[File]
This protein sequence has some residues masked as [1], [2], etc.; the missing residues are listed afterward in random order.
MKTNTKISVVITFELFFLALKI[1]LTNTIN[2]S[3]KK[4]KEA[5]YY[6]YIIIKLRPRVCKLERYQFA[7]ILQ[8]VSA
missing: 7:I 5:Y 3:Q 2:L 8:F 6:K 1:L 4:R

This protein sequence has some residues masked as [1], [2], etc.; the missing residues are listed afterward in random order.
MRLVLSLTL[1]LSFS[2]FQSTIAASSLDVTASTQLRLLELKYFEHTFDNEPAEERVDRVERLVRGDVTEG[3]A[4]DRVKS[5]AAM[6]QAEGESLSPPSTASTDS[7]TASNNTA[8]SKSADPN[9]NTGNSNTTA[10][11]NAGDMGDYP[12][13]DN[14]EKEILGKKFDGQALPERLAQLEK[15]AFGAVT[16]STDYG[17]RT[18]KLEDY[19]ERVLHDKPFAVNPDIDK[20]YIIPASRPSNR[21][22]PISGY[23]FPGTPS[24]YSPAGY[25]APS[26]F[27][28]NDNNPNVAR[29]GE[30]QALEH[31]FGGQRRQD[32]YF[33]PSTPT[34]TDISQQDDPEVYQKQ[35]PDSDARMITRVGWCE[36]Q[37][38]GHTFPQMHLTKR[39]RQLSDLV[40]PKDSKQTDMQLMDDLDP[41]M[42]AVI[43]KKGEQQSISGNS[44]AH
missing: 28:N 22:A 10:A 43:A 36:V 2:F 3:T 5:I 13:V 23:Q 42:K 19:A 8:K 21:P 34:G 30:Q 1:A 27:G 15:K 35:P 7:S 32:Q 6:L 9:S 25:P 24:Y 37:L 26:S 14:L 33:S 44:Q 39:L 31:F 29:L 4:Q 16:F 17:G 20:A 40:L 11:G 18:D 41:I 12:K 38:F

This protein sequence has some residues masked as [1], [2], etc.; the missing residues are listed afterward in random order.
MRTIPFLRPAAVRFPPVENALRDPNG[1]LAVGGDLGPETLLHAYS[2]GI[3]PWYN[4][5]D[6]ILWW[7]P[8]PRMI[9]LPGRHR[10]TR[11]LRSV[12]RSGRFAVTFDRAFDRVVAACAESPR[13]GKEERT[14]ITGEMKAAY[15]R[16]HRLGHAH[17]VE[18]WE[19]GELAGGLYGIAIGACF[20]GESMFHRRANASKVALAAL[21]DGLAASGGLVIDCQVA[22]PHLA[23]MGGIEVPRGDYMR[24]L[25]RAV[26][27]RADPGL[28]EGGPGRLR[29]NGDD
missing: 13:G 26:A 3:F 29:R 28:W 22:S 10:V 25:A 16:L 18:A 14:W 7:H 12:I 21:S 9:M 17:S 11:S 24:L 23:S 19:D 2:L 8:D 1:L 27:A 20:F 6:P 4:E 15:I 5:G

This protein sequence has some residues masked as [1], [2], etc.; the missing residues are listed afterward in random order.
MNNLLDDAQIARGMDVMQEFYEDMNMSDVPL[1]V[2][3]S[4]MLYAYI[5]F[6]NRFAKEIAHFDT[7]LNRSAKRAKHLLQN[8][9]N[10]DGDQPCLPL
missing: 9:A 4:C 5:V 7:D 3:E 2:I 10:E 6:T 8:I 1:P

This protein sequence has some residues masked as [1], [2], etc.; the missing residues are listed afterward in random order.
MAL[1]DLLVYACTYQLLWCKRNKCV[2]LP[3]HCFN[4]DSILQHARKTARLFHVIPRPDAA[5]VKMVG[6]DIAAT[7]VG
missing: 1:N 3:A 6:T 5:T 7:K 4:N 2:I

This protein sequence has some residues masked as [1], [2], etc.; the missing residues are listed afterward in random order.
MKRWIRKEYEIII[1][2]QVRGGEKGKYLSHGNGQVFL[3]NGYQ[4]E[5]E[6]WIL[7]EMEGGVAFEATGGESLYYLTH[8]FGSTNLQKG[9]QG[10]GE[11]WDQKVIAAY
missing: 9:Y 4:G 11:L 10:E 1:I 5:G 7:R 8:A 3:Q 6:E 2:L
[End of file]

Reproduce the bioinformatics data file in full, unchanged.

This protein sequence has some residues masked as [1], [2], etc.; the missing residues are listed afterward in random order.
MKTNTKISVVITFELFFLALKI[1]LTNTIN[2]S[3]KK[4]KEA[5]YY[6]YIIIKLRPRVCKLERYQFA[7]ILQ[8]VSA
missing: 7:I 5:Y 3:Q 2:L 8:F 6:K 1:L 4:R

This protein sequence has some residues masked as [1], [2], etc.; the missing residues are listed afterward in random order.
MRLVLSLTL[1]LSFS[2]FQSTIAASSLDVTASTQLRLLELKYFEHTFDNEPAEERVDRVERLVRGDVTEG[3]A[4]DRVKS[5]AAM[6]QAEGESLSPPSTASTDS[7]TASNNTA[8]SKSADPN[9]NTGNSNTTA[10][11]NAGDMGDYP[12][13]DN[14]EKEILGKKFDGQALPERLAQLEK[15]AFGAVT[16]STDYG[17]RT[18]KLEDY[19]ERVLHDKPFAVNPDIDK[20]YIIPASRPSNR[21][22]PISGY[23]FPGTPS[24]YSPAGY[25]APS[26]F[27][28]NDNNPNVAR[29]GE[30]QALEH[31]FGGQRRQD[32]YF[33]PSTPT[34]TDISQQDDPEVYQKQ[35]PDSDARMITRVGWCE[36]Q[37][38]GHTFPQMHLTKR[39]RQLSDLV[40]PKDSKQTDMQLMDDLDP[41]M[42]AVI[43]KKGEQQSISGNS[44]AH
missing: 28:N 22:A 10:A 43:A 36:V 2:F 3:T 5:I 13:V 23:Q 42:K 19:A 8:K 21:P 34:G 30:Q 1:A 27:G 15:K 35:P 7:S 32:Q 6:L 9:S 25:P 24:Y 37:L 26:S 14:L 33:S 44:Q 39:L 31:F 29:L 4:Q 16:F 17:G 20:A 40:L 11:G 18:D 41:I 12:K 38:F

This protein sequence has some residues masked as [1], [2], etc.; the missing residues are listed afterward in random order.
MRTIPFLRPAAVRFPPVENALRDPNG[1]LAVGGDLGPETLLHAYS[2]GI[3]PWYN[4][5]D[6]ILWW[7]P[8]PRMI[9]LPGRHR[10]TR[11]LRSV[12]RSGRFAVTFDRAFDRVVAACAESPR[13]GKEERT[14]ITGEMKAAY[15]R[16]HRLGHAH[17]VE[18]WE[19]GELAGGLYGIAIGACF[20]GESMFHRRANASKVALAAL[21]DGLAASGGLVIDCQVA[22]PHLA[23]MGGIEVPRGDYMR[24]L[25]RAV[26][27]RADPGL[28]EGGPGRLR[29]NGDD
missing: 13:G 26:A 3:F 29:R 28:W 22:S 10:V 25:A 16:L 18:A 14:W 7:H 12:I 21:S 9:M 17:S 11:S 24:L 23:S 19:D 2:L 8:D 1:L 27:A 20:F 6:P 4:E 15:I 5:G

This protein sequence has some residues masked as [1], [2], etc.; the missing residues are listed afterward in random order.
MNNLLDDAQIARGMDVMQEFYEDMNMSDVPL[1]V[2][3]S[4]MLYAYI[5]F[6]NRFAKEIAHFDT[7]LNRSAKRAKHLLQN[8][9]N[10]DGDQPCLPL
missing: 9:A 4:C 5:V 7:D 3:E 2:I 10:E 6:T 8:I 1:P

This protein sequence has some residues masked as [1], [2], etc.; the missing residues are listed afterward in random order.
MAL[1]DLLVYACTYQLLWCKRNKCV[2]LP[3]HCFN[4]DSILQHARKTARLFHVIPRPDAA[5]VKMVG[6]DIAAT[7]VG
missing: 1:N 3:A 6:T 5:T 7:K 4:N 2:I

This protein sequence has some residues masked as [1], [2], etc.; the missing residues are listed afterward in random order.
MKRWIRKEYEIII[1][2]QVRGGEKGKYLSHGNGQVFL[3]NGYQ[4]E[5]E[6]WIL[7]EMEGGVAFEATGGESLYYLTH[8]FGSTNLQKG[9]QG[10]GE[11]WDQKVIAAY
missing: 9:Y 4:G 11:L 10:E 1:I 5:G 7:R 8:A 3:Q 6:E 2:L